What is Mental Health Policy?
Mental Health Policy governs the legal mechanisms by which resources for mental health care are distributed, as well as the definitions that determine who can be civilly committed, that is who can be involuntarily committed in mental healthcare facilities for treatment.
Because those with severe mental illness can qualify as people who can have their freedom legally restricted by authorities who deem them a threat either to themselves or to others, it is imperative that mental health policy not only be comprehensive in terms of the resources it allots to treatment but in terms of the lengths that we go to ensure that we are creating explicitly ethical policies.
It may seem that reiterating the need for ethical policy is redundant; indeed the goal should be ethical policy in all aspects of legislative creation.
Federal Policy on Mental Health
At the national level, policy on mental health is responsible for allocating large budgets for mental health resources, as well as creating policy that protects the rights of those with mental illness, both in the workplace and during treatment.
According to MentalIllnessPolicy.org, the current federal foci should include:
- Build more psychiatric hospitals, I will write in a later post on the systematic de-funding and closures of state-funded mental hospitals and the commensurate rise in the mass incarceration of the mentally ill
- Make more use of “Assisted Outpatient Treatment (AOT)”
- Provide resources for families of seriously mentally ill to deal with HIPAA Handcuffs, policies that – while ensuring patient-provider confidentiality – make it difficult for families to have enough information about their loved one to support them effectively.
- Reform or eliminate SAMHSA so that resources go to those with serious mental illness (as opposed to those with mild symptoms of anxiety or depression, here termed the “worried well”).
- Reform Protection & Advocacy for Individuals with Mental Illness (PAIMI), in order to better aid families in acting as legally supported advocates for their loved ones with mental illness. The goal in reforming these programs is to ensure that families do not have to fight with federally-funded lawyers in order to be able to care for their loved one.
The ‘Federal Bills’ page of the website continues, saying that while the federal government should be focusing on these critical areas, the bulk of attention regarding mental health policy continues to be directed to “improving mental wellness in the highest-functioning [the bold accent is my own],” rather than directing resources to the plight of the mentally ill.
California Policy on Mental Health
The Mental Health Services Act (MHSA) is the primary legislation by which the State of California has governed the increase in allotted funding, resources, personnel (and training of said personnel) dedicated to the task of treating mental illness. MHSA was first passed as Proposition 63 in 2004 and was recently amended in 2018, and is funded by a 1% increase in income taxes on incomes in excess of $1 million.
These funds, which since the bill’s passage have come to around $15 billion, are then implemented by the California Department of Mental Health to support programs at the county level, many of which have their own particular, locally-founded structures and principles in loose accordance with those set by the state agency.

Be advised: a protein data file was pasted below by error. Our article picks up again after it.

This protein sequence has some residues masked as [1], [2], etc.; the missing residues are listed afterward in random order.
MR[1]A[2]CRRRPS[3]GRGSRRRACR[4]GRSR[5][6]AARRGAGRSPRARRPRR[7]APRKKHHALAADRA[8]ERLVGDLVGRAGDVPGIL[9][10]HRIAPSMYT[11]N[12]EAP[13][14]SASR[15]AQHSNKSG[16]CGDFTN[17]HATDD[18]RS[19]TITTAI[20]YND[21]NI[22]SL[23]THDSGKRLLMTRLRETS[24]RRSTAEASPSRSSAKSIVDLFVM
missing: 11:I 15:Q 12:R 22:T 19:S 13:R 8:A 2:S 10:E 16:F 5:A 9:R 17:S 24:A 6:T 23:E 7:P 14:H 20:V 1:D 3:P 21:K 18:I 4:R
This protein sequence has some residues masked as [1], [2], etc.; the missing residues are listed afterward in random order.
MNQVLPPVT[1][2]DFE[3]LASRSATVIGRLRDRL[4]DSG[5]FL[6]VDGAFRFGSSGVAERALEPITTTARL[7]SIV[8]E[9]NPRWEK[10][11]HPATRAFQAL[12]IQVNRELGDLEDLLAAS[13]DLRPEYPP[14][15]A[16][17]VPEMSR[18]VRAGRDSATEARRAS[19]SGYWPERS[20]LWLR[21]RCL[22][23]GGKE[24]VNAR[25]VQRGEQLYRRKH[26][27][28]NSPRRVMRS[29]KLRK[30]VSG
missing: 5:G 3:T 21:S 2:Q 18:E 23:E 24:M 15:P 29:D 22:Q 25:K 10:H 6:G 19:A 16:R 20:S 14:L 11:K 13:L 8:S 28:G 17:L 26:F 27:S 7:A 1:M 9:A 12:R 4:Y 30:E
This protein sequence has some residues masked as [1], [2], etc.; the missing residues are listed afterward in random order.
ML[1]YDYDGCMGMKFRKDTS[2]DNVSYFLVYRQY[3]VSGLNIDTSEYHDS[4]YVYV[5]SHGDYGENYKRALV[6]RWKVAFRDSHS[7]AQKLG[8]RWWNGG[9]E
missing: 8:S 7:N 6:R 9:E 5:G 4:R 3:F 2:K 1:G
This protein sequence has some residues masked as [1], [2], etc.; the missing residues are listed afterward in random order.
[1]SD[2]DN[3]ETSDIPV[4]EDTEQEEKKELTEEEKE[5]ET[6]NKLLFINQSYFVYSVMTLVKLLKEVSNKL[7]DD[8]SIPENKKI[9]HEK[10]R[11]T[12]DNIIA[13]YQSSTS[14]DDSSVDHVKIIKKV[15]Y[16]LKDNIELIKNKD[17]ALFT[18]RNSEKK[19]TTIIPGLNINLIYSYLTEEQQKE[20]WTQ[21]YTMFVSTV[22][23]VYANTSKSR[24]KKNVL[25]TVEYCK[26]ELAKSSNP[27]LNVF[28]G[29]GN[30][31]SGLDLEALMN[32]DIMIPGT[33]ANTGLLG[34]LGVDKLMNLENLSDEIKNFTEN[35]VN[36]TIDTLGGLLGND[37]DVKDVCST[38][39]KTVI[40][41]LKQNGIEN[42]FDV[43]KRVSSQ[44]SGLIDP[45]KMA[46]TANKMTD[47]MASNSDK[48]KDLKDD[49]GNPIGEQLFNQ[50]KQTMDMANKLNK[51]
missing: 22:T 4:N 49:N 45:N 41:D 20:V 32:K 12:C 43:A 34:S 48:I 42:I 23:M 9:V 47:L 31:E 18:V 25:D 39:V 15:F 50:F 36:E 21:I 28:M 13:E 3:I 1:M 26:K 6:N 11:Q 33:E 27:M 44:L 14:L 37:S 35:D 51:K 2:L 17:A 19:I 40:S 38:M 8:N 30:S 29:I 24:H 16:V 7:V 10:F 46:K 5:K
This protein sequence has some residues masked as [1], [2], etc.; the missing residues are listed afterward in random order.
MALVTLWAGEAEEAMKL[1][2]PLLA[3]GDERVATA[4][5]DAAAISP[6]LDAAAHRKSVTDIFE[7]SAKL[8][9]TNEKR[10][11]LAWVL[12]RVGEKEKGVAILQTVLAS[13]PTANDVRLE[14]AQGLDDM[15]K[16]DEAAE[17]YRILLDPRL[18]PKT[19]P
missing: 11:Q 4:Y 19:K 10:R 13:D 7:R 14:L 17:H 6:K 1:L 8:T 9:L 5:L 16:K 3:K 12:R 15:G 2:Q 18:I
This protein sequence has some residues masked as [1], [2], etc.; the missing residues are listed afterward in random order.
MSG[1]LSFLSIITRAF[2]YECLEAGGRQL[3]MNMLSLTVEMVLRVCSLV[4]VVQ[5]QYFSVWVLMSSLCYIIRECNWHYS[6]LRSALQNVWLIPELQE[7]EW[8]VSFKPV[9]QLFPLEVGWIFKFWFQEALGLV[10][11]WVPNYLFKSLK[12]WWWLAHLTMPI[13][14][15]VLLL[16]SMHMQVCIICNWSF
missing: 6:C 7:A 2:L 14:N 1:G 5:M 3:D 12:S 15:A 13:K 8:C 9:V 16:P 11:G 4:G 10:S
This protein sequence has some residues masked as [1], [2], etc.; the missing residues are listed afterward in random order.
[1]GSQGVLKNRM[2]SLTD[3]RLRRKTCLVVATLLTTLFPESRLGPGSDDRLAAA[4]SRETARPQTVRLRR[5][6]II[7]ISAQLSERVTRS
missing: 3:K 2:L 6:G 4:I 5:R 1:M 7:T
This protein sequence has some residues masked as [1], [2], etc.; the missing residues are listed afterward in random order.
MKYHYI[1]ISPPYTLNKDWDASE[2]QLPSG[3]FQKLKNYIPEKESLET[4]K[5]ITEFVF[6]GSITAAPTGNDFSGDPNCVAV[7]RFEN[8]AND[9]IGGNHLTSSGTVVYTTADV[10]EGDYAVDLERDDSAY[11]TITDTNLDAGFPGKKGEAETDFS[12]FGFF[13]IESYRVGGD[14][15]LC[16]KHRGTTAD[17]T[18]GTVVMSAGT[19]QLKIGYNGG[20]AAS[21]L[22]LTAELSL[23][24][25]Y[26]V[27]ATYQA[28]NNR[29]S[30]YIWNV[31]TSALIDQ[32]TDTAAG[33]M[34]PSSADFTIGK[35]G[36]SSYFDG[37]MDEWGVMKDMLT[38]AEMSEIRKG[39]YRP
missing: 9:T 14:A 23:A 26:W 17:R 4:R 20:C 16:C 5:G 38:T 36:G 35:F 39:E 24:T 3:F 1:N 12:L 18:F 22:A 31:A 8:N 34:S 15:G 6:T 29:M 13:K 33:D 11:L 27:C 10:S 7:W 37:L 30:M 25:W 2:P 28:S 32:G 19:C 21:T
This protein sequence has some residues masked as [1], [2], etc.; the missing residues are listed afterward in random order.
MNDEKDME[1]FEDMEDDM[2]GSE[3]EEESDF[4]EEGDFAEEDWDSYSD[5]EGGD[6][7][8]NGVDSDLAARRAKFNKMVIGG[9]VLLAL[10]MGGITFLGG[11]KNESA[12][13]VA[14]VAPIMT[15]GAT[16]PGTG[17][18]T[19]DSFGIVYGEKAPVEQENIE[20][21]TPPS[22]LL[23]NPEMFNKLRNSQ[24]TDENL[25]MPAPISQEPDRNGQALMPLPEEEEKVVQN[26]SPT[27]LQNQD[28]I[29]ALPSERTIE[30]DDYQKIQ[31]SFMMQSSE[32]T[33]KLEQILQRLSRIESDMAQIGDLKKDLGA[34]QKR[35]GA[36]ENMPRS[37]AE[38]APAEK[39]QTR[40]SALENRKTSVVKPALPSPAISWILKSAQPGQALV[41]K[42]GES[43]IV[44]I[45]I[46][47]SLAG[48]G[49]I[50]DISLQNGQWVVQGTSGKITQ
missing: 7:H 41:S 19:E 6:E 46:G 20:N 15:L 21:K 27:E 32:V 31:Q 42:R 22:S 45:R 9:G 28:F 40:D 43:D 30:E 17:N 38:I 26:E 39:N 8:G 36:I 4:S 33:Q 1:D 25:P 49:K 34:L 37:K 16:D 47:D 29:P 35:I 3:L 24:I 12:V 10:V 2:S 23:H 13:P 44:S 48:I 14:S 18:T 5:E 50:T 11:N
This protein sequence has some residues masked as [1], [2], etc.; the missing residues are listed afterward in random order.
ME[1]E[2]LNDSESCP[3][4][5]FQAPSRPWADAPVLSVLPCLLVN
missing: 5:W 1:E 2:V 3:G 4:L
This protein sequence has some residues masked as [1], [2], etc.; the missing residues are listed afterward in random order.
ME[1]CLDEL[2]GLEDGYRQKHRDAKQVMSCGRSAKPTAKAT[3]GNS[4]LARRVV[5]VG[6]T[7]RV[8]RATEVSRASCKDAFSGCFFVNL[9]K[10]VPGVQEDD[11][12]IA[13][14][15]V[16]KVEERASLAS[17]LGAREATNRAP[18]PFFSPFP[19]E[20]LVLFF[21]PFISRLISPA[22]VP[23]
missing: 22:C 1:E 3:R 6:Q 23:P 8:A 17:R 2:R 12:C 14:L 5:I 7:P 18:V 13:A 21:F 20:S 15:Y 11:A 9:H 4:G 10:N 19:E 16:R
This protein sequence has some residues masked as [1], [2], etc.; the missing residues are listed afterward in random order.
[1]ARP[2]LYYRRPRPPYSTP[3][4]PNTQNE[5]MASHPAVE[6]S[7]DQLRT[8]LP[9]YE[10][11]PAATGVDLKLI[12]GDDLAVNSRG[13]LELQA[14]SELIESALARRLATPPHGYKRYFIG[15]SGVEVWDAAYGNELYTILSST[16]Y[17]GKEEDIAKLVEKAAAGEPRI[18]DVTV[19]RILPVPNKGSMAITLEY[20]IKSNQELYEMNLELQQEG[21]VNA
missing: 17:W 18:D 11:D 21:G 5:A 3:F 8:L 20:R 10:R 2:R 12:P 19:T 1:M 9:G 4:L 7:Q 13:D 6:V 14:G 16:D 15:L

In addition to allocated funding for programs, it is at the state level that much of the policies on interaction with people with severe mental illness is also set, especially concerning requirements and protocols for involuntary commitment and treatment.
The most commonly known policy for involuntary treatment comes from the Lanterman-Petris-Short Act, and governs the criteria that must be met before a person can be qualified for a “5150”, or a 72-hour hold.
Involuntary commitment is an important but contentious policy, so I will be returning to it in later blog posts as well, not from a policy and programmatic perspective, but by exploring my personal experience with involuntary commitment as well.
Orange County Policy on Mental Health
Orange County, home to the Bluth Family and my Masters’ of Public Policy Program, is also home to a very comprehensive behavioral health program implemented by the Orange County Healthcare Agency (OCHCA).
OCHCA’s Behavioral Health Services and available resources span needs for youths and for adults, whether for mental health services specifically, for concerns with a combination of substance abuse and mental illness, and for specialized behavioral health resources for pregnant teens and for homeless peoples.
The county’s Behavioral Health Services also offer trainings for healthcare providers and practitioners, dedicates a significant amount of county resources to the maintenance of both inpatient and outpatient treatment facilities, and of course reserves a great deal of focus for the prevention of substance abuse and the onset of mental illness as well.
The current policies and procedures for the Behavioral Health Services are publicly available here. I will endeavor to go through the full breadth of each policy in future postings, but a few titles that jumped out at me from the beginning were policies regarding Electro-Convulsive Treatment (ECT), the entire scope of ‘Client Rights’, and the management of information and privacy for clients.
Stay tuned, I look forward to exploring Mental Health Policy in greater depth soon!
The mentally ill know.
. . . . . ……………………….to imagine beyond………………………. . . . . . .
Do you have any questions you’ve been dying to ask me? Do you have any comments or suggestions? Let me know in the comments below!